Survival of the Fittest Companies - Pharmaceutical Technology

Latest Issue

Latest Issue
PharmTech Europe

Survival of the Fittest Companies
The financial crisis could lead to consolidation in the contract services industry.

Pharmaceutical Technology
Volume 33, Issue 1, pp. 90-92

With less money, fewer compounds, and continuing efforts by major pharmaceutical companies to consolidate the vendor base, we expect the number of CROs and CMOs to shrink considerably. Companies that have depended largely on the venture capital-backed companies will have an especially hard time. Their customers seldom have more than one or two candidates in need of services at any one time, so they must continually replace their customers with new ones. However, those candidates won't be there.

The survivors will have a strong track record of servicing companies with multiproduct pipelines that can offer repeat business. They will have profitable operations, strong financial positions, and savvy business development skills. Increasingly, those that serve the largest companies will have a global network of operations to support their clients' global ambitions.

While we don't wish ill on any contract service provider, a shakeout of weaker companies would probably benefit the industry. The CRO–CMO industry has too many participants; lots of new entrants have been attracted in recent years by the growing pipeline and ample funding. In the manufacturing sector, entry has been eased by the willingness of pharmaceutical companies to sell redundant facilities at bargain prices to get assets and employees off of their books. Many of these companies have minimal experience in business development and marketing, no brand equity, and few long-term relationships with better-funded companies. In addition, they are not well-capitalized. We expect a number of them to disappear in the downturn.

Pharmaceutical companies looking for vendors are advised to carry out careful due diligence on the companies with which they seek to work. Financial condition such as profitability, cash position, and debt-service requirements should be a paramount consideration. Clients should insist on full financial disclosure, even from privately-held companies (contractors should demand the same of venture-backed clients). Strategic due diligence will be important to ensure that the parent company or investor group is committed to the business. The CRO–CMO industry will come out of this stronger in the long run, but it will be painful getting there.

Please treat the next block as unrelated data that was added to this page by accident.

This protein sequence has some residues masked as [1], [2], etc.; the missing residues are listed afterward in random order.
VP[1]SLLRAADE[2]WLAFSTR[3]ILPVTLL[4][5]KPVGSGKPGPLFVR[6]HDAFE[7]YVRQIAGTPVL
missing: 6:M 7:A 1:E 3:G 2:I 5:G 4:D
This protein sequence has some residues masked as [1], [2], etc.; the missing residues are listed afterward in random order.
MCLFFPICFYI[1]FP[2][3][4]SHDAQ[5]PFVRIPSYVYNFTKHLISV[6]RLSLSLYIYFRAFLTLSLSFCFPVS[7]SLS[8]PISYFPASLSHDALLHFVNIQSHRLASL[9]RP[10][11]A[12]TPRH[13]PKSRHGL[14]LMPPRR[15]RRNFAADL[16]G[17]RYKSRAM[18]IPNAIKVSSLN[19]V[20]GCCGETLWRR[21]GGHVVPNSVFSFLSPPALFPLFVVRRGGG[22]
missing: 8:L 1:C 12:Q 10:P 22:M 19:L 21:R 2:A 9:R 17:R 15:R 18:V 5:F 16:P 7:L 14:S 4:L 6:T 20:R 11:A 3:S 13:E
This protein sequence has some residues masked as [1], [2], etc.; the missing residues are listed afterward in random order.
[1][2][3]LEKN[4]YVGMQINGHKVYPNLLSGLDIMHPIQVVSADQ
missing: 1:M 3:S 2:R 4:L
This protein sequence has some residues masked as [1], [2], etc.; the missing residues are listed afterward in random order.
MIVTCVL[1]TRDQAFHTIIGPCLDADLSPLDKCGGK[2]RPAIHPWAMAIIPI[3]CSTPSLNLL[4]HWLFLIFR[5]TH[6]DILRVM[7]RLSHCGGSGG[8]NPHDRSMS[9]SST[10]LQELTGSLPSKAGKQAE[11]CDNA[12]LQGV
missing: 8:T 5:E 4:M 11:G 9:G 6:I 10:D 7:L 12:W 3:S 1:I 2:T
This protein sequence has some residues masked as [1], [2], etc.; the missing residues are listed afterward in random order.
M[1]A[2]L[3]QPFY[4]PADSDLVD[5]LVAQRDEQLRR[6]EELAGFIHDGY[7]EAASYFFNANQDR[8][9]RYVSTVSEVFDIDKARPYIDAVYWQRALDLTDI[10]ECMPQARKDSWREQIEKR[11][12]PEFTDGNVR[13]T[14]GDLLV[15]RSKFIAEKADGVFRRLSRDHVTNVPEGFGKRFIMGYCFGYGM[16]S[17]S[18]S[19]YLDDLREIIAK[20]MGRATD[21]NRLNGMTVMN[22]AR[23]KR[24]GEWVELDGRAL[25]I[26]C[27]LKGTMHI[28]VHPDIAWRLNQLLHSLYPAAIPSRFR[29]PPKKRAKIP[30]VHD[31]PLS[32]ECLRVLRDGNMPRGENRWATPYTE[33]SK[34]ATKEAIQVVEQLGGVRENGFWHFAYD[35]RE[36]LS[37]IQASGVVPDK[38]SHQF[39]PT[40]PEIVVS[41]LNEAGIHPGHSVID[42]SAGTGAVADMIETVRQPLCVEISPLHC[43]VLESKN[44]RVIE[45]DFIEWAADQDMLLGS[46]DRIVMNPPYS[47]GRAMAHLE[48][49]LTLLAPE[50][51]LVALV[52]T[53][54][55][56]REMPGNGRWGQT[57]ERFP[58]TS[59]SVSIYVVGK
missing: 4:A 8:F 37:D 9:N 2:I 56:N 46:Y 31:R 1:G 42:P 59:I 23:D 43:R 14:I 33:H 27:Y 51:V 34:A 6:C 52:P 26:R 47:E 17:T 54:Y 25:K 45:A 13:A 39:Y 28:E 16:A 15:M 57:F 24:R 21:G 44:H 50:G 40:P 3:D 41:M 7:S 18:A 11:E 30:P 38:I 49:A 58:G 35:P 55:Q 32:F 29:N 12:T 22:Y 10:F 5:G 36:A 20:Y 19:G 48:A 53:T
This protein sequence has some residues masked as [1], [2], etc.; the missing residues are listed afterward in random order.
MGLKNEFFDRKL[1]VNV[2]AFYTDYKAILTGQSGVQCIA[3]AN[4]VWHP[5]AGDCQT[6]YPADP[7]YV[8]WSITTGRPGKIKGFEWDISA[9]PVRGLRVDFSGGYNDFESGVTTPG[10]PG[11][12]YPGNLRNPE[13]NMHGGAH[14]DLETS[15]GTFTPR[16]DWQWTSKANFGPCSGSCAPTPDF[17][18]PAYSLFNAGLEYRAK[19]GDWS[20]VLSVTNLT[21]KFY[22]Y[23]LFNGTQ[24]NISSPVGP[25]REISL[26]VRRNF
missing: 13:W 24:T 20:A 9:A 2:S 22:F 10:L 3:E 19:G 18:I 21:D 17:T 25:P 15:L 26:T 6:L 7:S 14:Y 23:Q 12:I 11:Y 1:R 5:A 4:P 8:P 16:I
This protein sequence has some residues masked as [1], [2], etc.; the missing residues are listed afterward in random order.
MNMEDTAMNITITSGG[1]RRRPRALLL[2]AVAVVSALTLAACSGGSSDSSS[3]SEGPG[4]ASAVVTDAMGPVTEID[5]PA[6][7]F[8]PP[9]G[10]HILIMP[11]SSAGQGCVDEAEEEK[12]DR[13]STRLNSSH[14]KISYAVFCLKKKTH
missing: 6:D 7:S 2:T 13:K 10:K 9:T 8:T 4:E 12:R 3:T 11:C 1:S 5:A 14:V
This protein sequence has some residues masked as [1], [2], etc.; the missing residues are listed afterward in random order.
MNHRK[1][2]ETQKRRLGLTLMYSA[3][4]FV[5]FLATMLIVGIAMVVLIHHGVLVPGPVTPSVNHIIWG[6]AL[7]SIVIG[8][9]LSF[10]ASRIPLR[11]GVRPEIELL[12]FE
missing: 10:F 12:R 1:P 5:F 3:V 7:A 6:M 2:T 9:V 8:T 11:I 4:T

Jim Miller is president of PharmSource Information Services, Inc., and publisher of Bio/Pharmaceutical Outsourcing Report, tel. 703.383.4903, fax 703.383.4905,


blog comments powered by Disqus
LCGC E-mail Newsletters

Subscribe: Click to learn more about the newsletter
| Weekly
| Monthly
| Weekly

FDASIA was signed into law two years ago. Where has the most progress been made in implementation?
Reducing drug shortages
Breakthrough designations
Protecting the supply chain
Expedited reviews of drug submissions
More stakeholder involvement
Reducing drug shortages
Breakthrough designations
Protecting the supply chain
Expedited reviews of drug submissions
More stakeholder involvement
View Results
Eric Langerr Outsourcing Outlook Eric LangerTargeting Different Off-Shore Destinations
Cynthia Challener, PhD Ingredients Insider Cynthia ChallenerAsymmetric Synthesis Continues to Advance
Jill Wechsler Regulatory Watch Jill Wechsler Data Integrity Key to GMP Compliance
Sean Milmo European Regulatory WatchSean MilmoExtending the Scope of Pharmacovigilance Comes at a Price
From Generics to Supergenerics
CMOs and the Track-and-Trace Race: Are You Engaged Yet?
Ebola Outbreak Raises Ethical Issues
Better Comms Means a Fitter Future for Pharma, Part 2: Realizing the Benefits of Unified Communications
Better Comms Means a Fitter Future for Pharma, Part 1: Challenges and Changes
Source: Pharmaceutical Technology,
Click here